by Brandon L. Rucker
I wrote this on January 11, 2012 via a prompt in one of the private offices at the Zoetrope Virtual Studio. The piece had to contain any of eight select words and could be any length, any genre. I wrote mine spontaneously in about 30 minutes with no editing (the fastest ever for me) and used these words: signal, seethe, focal and suffer.
Roger tapped the turn signal down to make a left turn, but immediately realized it was the wrong turn when his daughter started screaming at him.
“What the hell are you doing, old man, you were supposed to turn on Binford Ave. Can’t you do anything right, I swear!”
He slammed on the brakes but it was too late, the car was too far into the intersection to successfully make the right turn without taking out four other cars and a pedestrian or two who stood on the curb waiting to cross.
At only nineteen, Gina was already a lot like her mother, his ex-wife. Loud. Demanding. She seemed to always seethe with anger, never satisfied with anything, especially anything he did. It didn’t matter that he was her father. It didn’t matter that he nurtured her as a small babe when her mother was too stoned to give a damn about the fine art of motherhood. That just was not a focal point of her miserable existence.
Roger drove to the next intersection and made a right turn that would eventually get them back on-route to Binford Ave.
“A simple mistake corrected, Gina,” Roger said.
“Whatever.” She said. “You’re going to make me late.”
Roger had enough. “Make you late? You kids today, always looking for someone else to blame your problems on instead of taking responsibility for your own actions. Unaccountable shits, all of you. We’re running late because you spent an hour in the bathroom primping and getting yourself all slutted-up for a guy I’m starting think must be your pimp.”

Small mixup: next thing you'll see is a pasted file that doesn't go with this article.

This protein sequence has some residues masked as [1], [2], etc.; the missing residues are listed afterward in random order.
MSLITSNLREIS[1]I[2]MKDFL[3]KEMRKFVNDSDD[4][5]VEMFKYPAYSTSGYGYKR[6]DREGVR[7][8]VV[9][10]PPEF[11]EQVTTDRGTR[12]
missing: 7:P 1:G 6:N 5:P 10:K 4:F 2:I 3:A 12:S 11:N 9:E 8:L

Roger stopped at a four-way stop and glared over at his ungrateful daughter. Her mouth agape, her eyes wide with shock and perhaps a bit of hurt because he had never talked to her that way, at least not so angrily. Usually he used a passive-aggressive manner in dealing with her, usually bending to her ways, if not breaking like he did for her mother.
“Get out of the car, you can walk the rest of the way.”
Gina huffed, grabbed her purse, pushed the door open, thrust herself out and then slammed the door behind her. She gave him the middle finger and stomped off, looking like a tramp. A little girl in big girl clothes.
Roger wondered if he was actually hurting himself more than her. It didn’t matter. He knew that at her age and with her attitude, not to mention the bad hand life dealt her… well, she was just going to have to suffer this one out, maybe learn a lesson.
However, like usual, he immediately felt guilty about what he said and he couldn’t shake the pain that he saw burning in her eyes from his mind. The car behind him honked impatiently. He rolled through the intersection and then pulled over to the soft shoulder and waited for Gina to catch up.
Copyright © 2012 by Brandon L. Rucker. All Rights Reserved.